Storm over Tombstone Valley

$1500.


Pasteur said that chance favors the prepared mind. I would say the same about capturing landscape images. I know that the more prepared I am for an assignment, the better the images tend to be.

My wife was assisting me on an assignment to Canada’s Yukon Territory, a pure-and-simple magical land that I visit whenever I can. We had driven by RV nearly its entire length, from Whitehorse in the south, past the Arctic Circle in the north. I love stopping at Tombstone Valley because it is a landscape artist’s dream spot. It changes every season, every day, every hour and, as I learned here, every minute.

The day was threatening throughout and by mid-day the temps had dropped significantly, even though it was only late August. I thought it might be fruitless to stop for a shoot, but then I reconsidered, made a U-turn (try that in an RV!) and pulled into the overlook. There were only a few tourists watching the brewing storm. As I set up my tripod and camera, the storm clouds became more pronounced and the winds kicked up to near gale force. Everyone ran for their vehicles and got out of there in a hurry.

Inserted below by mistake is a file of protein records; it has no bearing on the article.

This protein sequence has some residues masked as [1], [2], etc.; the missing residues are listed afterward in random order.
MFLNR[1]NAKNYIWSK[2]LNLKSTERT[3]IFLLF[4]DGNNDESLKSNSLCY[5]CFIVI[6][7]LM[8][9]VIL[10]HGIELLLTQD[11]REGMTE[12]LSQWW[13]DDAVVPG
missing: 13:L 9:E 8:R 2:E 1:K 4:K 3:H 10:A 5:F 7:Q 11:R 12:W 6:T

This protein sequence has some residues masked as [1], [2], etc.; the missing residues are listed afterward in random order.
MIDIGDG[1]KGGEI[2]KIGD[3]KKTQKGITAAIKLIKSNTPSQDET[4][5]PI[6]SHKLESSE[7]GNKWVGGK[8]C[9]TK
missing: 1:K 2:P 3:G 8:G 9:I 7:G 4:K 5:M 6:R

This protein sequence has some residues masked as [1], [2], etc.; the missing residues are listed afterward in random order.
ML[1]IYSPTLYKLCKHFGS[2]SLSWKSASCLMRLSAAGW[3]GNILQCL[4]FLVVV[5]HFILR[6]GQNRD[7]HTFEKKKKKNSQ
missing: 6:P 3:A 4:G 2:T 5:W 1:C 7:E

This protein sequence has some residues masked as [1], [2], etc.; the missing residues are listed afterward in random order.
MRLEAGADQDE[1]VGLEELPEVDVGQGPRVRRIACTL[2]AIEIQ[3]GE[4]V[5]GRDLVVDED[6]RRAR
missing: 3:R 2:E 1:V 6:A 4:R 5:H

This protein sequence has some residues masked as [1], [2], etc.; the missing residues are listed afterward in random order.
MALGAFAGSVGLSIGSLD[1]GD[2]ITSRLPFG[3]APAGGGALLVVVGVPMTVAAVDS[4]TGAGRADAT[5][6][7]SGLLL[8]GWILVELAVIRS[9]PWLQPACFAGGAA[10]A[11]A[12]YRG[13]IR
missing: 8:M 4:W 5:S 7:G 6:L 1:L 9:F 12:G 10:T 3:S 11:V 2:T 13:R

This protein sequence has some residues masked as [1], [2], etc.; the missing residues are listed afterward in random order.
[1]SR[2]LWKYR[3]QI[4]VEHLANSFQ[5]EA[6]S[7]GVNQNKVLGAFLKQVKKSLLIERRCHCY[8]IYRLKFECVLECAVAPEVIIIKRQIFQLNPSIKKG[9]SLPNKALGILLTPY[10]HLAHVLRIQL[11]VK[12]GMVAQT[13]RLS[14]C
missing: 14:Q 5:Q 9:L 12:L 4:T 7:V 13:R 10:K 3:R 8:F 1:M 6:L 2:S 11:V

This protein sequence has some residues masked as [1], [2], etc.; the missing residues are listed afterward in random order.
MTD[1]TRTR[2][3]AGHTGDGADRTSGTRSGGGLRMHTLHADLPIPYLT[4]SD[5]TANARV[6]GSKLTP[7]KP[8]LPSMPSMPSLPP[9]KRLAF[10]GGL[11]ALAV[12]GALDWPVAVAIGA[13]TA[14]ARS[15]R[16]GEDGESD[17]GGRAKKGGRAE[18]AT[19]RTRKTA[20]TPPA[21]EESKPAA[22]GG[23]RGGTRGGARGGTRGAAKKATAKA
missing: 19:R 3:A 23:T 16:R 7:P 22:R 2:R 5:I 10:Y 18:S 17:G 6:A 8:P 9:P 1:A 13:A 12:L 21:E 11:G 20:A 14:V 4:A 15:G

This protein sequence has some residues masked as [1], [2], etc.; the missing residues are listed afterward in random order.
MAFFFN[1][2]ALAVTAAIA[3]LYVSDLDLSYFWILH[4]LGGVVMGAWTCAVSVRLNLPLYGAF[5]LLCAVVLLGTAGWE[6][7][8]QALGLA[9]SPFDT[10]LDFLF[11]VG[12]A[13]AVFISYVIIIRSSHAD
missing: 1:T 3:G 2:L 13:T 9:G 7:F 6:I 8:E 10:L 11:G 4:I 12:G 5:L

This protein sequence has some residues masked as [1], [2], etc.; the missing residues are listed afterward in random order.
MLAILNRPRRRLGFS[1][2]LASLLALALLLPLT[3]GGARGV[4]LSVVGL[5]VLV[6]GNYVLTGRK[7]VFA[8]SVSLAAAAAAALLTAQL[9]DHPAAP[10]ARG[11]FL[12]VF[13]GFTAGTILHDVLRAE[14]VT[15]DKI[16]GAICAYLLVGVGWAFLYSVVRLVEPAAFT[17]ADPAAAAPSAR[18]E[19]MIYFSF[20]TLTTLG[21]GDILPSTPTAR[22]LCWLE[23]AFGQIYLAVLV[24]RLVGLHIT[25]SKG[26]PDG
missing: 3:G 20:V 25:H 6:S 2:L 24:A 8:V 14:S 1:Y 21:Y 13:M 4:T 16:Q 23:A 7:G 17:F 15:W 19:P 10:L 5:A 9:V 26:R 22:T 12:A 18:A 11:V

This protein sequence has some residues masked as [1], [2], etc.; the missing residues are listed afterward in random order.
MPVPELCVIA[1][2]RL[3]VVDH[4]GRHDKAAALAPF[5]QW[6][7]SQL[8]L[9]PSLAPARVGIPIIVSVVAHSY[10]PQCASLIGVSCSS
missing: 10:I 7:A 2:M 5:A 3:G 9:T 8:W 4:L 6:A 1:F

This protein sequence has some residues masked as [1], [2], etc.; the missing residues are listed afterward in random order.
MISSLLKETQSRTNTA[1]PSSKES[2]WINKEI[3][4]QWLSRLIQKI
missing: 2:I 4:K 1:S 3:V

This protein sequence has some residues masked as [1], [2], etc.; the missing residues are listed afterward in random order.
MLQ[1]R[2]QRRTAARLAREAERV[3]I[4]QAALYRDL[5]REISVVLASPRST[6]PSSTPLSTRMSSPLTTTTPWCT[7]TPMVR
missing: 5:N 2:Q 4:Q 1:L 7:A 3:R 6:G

The winds were so fierce I had to brace my tripod by hanging my 30-pound backpack from the center hook. And then it happened. For the briefest of seconds the sun burst through the clouds. Snap, snap, snap and it was over! With my wife screaming for me to get my butt back into the RV, I ran for safety, just as the graying skies began dumping their white, fluffy load. We had to buck the winds to get to a secure campsite a few miles down the road, but I smiled all the way.

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